A “pontoon” is a cylindrical aluminum “tube” usually circular in cross-section, but sometimes elliptical and sometimes with a V-shaped bottom section and varying from perhaps about sixteen inches in diameter on small pontoon boats to two feet or even greater diameter on larger pontoon boats.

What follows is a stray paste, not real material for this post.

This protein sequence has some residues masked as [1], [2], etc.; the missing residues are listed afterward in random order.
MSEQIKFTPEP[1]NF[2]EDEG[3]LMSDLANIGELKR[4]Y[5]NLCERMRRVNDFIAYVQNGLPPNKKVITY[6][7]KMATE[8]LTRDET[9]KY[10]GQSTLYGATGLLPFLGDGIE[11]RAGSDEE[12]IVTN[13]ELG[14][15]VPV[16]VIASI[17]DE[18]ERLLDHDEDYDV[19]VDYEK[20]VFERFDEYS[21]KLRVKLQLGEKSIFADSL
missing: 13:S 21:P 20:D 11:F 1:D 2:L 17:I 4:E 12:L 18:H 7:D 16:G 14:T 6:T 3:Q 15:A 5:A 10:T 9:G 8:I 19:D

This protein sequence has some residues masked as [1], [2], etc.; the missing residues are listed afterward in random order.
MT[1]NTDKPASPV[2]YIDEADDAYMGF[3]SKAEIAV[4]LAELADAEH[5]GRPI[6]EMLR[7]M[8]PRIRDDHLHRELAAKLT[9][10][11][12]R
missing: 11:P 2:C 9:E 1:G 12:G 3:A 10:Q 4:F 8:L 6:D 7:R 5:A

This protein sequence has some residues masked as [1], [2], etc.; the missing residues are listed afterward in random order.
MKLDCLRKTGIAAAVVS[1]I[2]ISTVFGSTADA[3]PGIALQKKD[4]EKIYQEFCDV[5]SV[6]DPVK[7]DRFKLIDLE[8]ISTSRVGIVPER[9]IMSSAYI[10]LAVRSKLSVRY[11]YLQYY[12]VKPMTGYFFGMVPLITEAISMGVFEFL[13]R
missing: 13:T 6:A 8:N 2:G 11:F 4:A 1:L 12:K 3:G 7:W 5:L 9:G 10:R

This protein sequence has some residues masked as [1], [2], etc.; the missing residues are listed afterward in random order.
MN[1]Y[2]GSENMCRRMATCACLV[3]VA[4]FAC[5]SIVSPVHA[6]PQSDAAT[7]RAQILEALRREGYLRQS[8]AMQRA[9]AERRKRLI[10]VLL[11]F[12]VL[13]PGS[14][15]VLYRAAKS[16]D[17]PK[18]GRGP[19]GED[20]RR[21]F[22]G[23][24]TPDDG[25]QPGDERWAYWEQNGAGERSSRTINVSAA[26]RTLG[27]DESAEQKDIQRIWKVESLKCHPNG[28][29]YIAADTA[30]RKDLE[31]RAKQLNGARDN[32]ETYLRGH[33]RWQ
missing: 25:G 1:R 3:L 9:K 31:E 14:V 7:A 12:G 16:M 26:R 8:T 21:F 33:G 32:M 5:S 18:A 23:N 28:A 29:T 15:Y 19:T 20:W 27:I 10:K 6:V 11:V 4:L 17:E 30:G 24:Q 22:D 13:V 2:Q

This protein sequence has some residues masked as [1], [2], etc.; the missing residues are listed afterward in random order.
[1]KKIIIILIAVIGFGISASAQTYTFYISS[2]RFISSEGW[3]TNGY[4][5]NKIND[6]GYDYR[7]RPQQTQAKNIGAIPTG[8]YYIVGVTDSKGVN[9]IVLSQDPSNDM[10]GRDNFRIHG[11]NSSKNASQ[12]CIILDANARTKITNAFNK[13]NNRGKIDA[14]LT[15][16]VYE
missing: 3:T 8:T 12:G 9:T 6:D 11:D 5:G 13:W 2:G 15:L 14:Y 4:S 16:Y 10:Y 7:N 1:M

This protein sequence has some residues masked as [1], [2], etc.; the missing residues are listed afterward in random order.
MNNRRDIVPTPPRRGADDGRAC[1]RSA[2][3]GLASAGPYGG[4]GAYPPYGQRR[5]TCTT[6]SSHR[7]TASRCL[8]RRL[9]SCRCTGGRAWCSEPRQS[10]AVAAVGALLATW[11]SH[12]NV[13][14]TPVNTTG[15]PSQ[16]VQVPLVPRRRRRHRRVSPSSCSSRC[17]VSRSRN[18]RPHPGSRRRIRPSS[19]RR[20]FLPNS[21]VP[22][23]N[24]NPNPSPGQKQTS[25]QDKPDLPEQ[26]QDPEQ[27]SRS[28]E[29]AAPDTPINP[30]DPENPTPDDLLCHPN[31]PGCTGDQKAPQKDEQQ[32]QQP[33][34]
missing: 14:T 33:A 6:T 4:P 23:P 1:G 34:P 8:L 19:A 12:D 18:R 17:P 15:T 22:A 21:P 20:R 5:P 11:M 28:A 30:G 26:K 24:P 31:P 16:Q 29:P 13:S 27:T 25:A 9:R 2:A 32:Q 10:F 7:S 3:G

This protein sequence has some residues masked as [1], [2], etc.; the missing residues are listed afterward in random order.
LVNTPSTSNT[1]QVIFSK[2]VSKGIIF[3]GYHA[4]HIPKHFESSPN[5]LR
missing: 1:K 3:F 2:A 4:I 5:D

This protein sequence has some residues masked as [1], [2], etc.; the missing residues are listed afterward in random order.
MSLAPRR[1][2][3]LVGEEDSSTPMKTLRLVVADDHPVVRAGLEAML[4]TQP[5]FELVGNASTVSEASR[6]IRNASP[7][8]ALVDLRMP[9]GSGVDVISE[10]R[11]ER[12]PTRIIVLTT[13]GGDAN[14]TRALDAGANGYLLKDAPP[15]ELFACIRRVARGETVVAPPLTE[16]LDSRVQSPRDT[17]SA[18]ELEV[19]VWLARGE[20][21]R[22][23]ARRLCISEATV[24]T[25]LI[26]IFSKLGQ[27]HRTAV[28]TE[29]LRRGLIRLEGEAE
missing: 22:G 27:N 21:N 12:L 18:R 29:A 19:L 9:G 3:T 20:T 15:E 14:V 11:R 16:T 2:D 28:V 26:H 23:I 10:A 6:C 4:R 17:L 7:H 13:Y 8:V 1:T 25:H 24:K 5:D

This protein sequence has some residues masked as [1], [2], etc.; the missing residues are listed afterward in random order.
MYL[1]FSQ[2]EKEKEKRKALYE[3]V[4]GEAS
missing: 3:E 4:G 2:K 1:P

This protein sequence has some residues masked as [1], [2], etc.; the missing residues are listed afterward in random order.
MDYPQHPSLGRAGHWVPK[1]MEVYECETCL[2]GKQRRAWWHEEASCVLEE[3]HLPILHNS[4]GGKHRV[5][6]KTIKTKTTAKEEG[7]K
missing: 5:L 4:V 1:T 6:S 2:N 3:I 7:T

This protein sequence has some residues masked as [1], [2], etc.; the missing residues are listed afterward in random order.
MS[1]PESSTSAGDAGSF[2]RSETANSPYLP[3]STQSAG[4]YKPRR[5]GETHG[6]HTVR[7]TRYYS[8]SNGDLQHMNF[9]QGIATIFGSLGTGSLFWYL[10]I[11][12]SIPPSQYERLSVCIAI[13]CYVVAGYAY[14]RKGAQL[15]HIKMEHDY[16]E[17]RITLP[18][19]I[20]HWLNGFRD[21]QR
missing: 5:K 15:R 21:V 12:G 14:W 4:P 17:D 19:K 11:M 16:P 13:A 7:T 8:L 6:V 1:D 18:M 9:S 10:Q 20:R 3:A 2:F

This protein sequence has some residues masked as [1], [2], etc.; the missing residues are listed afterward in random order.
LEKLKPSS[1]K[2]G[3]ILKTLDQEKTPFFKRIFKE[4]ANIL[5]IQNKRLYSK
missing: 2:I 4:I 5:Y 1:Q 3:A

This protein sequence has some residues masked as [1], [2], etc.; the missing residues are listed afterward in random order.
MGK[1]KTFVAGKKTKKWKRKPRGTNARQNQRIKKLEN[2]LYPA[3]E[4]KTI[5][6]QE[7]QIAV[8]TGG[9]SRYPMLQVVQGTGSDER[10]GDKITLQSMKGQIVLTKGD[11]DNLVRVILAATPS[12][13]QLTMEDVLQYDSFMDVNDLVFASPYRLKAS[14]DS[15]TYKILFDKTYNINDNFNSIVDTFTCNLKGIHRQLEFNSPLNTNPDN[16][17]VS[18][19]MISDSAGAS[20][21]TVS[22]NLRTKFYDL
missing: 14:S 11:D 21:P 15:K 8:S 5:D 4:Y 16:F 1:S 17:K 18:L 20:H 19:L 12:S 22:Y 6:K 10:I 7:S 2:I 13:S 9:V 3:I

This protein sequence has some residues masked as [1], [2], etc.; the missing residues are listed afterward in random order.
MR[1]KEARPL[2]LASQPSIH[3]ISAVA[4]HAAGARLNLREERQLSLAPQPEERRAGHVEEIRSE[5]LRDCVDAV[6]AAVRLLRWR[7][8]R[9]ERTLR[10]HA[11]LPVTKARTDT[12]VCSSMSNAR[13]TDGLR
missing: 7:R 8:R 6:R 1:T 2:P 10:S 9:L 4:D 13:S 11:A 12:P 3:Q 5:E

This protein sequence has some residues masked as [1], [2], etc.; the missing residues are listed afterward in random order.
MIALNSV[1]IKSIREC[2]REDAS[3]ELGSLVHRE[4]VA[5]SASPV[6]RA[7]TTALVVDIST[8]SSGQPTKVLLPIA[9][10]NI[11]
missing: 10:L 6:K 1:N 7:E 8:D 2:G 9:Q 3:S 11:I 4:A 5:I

Two pontoons is the normal configuration but larger boats may offer three as an option – usually for enhanced load carrying capacity or performance characteristics. All pontoons are fully sealed to keep out any water and most have sealed inner sections to prevent possible water penetration from one section to another. Pontoon boats have evolved almost exponentially over the past number of years from the most basic flat platform with a surrounding safety rail and used for the most basic calm water transportation to today’s designs which offer a full range of amenities and features catering to fishing, watersports, sightseeing, luxurious cruising, or a combination of all of the above. Pontoon boats are available from about sixteen feet up to well over thirty feet. One of the biggest advantages of a pontoon boat is its ease of dockside entry and exit and its large rectangular all-one-level interior floor space with stand-up and walk-around headroom throughout. Pontoon boats are primarily outboard powered and some larger models are available with sterndrive power.